The Chronicle of Higher Education published a related piece, “Scientists Fault Universities as Favoring Research Over Teaching.”

What do you think? Leave us your comments.

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Visit NIAID’s Improved Careers and Training Site.

A while back we informed you about bookmarking Careers and Training at NIAID, your first source of information about working for us.

If you haven’t been checking regularly, you haven’t seen a new layout and some other changes that can help you get what you need.

Some recent enhancements:

  • Slide show that links you to NIAID’s exhibit schedule, student training information, and testimonials from NIAID employees.
  • Expanded list of internships and training opportunities.
  • Revamped Benefits of Working at NIH/NIAID page that goes beyond health care and retirement.

You can also send a personalized e-Card to invite friends, family, colleagues, and coworkers to visit the redesigned site.

Favorite standards are still there — read our April 14, 2010, Funding Newsletter article “Check Out Our One-Stop Shop for NIAID Career Opportunities” for a rundown, or head straight to Careers and Training at NIAID.

Don’t rely solely on the Web site to get your career news — get it from Twitter, too. Follow @NIAIDCareers.

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Panel Recommends Government Oversight for Synthetic Biology Research.

A presidential report proposes steps the U.S. government should take to help researchers navigate the risks and rewards of synthetic biology.

Issued by the Presidential Commission for the Study of Bioethical Issues, the report makes 18 recommendations, including the following actions:

  • Evaluate the government’s research portfolio to make sure its investments advance the public good.
  • Require ethics training for engineers and biologists in the field.
  • Identify gaps in risk assessment practices.
  • Analyze containment and control mechanisms, for example, a “suicide gene” in case of an unexpected release of synthetic organisms.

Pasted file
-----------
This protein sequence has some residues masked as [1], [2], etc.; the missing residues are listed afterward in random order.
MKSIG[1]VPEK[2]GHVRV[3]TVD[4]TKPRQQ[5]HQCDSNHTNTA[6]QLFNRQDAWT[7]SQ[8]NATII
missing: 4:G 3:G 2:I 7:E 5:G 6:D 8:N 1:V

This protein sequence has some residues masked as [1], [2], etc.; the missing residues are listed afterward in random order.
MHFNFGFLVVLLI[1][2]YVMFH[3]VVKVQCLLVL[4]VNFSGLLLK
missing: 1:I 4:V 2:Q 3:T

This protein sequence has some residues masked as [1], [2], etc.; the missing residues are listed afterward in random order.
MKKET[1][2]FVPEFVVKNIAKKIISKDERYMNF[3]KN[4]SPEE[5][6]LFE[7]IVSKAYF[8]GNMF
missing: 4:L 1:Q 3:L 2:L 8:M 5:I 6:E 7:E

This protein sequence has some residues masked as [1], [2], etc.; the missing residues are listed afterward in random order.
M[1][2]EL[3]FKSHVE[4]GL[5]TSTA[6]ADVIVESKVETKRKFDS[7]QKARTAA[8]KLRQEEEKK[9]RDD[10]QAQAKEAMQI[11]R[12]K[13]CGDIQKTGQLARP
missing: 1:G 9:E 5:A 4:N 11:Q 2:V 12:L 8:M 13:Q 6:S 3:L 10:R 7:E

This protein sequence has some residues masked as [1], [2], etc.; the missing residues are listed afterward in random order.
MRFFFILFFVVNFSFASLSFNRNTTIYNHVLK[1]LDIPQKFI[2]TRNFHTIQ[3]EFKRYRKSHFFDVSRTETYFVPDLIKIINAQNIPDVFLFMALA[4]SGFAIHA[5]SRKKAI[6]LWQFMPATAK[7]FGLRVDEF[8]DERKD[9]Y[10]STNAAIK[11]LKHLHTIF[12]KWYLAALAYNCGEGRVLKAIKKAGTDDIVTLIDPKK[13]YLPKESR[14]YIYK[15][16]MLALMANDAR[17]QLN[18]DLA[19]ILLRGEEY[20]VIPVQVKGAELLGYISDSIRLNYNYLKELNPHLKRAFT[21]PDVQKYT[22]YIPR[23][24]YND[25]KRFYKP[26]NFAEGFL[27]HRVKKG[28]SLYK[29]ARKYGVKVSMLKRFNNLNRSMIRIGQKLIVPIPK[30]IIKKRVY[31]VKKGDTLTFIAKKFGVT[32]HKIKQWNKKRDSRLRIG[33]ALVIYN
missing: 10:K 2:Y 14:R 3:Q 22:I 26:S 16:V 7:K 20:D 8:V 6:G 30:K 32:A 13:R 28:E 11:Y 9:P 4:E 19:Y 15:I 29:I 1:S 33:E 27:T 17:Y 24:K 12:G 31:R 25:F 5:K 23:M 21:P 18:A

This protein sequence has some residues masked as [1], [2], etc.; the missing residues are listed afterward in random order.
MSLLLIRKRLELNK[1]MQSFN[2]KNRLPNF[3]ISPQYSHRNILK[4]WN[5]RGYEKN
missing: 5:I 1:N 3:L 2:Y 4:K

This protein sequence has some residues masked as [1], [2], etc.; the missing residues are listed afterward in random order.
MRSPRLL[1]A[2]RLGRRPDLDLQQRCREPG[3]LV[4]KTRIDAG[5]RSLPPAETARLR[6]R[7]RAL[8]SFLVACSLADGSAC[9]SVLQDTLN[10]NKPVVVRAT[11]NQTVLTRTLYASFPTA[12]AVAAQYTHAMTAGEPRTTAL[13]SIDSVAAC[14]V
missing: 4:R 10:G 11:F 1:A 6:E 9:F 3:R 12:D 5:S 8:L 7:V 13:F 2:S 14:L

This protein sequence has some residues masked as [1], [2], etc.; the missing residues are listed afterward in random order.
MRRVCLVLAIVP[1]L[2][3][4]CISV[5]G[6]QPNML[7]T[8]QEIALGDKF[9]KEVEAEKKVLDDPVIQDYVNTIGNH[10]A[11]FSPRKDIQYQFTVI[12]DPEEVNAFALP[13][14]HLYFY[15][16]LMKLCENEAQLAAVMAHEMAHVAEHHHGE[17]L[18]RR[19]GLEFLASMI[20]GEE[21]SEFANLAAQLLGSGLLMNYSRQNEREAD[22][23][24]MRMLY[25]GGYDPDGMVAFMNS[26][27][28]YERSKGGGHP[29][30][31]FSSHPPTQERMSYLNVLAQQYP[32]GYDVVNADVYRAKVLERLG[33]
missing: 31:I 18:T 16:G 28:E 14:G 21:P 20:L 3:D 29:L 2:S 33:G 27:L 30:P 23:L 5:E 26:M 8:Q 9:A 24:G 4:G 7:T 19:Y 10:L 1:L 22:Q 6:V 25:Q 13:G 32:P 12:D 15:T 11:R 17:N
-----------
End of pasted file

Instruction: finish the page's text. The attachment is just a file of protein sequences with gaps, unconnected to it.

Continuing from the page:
These suggestions are based on five ethical principles:

  • Public beneficence — best interest of the public.
  • Responsible stewardship — concern for those who cannot represent themselves.
  • Intellectual freedom and responsibility — accountability for creative potential.
  • Democratic deliberation — respect for opposing views.
  • Justice and fairness — equal distribution of benefits and burdens across society.

The panel’s recommendations are just that — no new laws have been created or existing regulations changed as yet.

Read its report, New Directions: The Ethics of Synthetic Biology and Emerging Technologies and Frequently Asked Questions at Bioethics.gov.

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Build Up Your Study with HLA Analysis Tools.

To give you access to more free resources, NIAID’s Immunology Database and Analysis Portal – ImmPort — launched a suite of new tools to support HLA typing data analysis. For example, a tool to reduce genotypic and allelic ambiguity, based on known population allele frequencies, helps you deal with the uncertainty associated with certain typing methods.

Genotyping human HLA has become an essential part of immunogenetic studies because polymorphisms are associated with increased risk of autoimmune diseases and differential sensitivity to infectious diseases.

If you are new to ImmPort, you can access the HLA analysis tools after registering as a Life Science Researcher at Register User: Notice. For existing users, log in to your account and click on “MHC Analysis” in the Tools menu.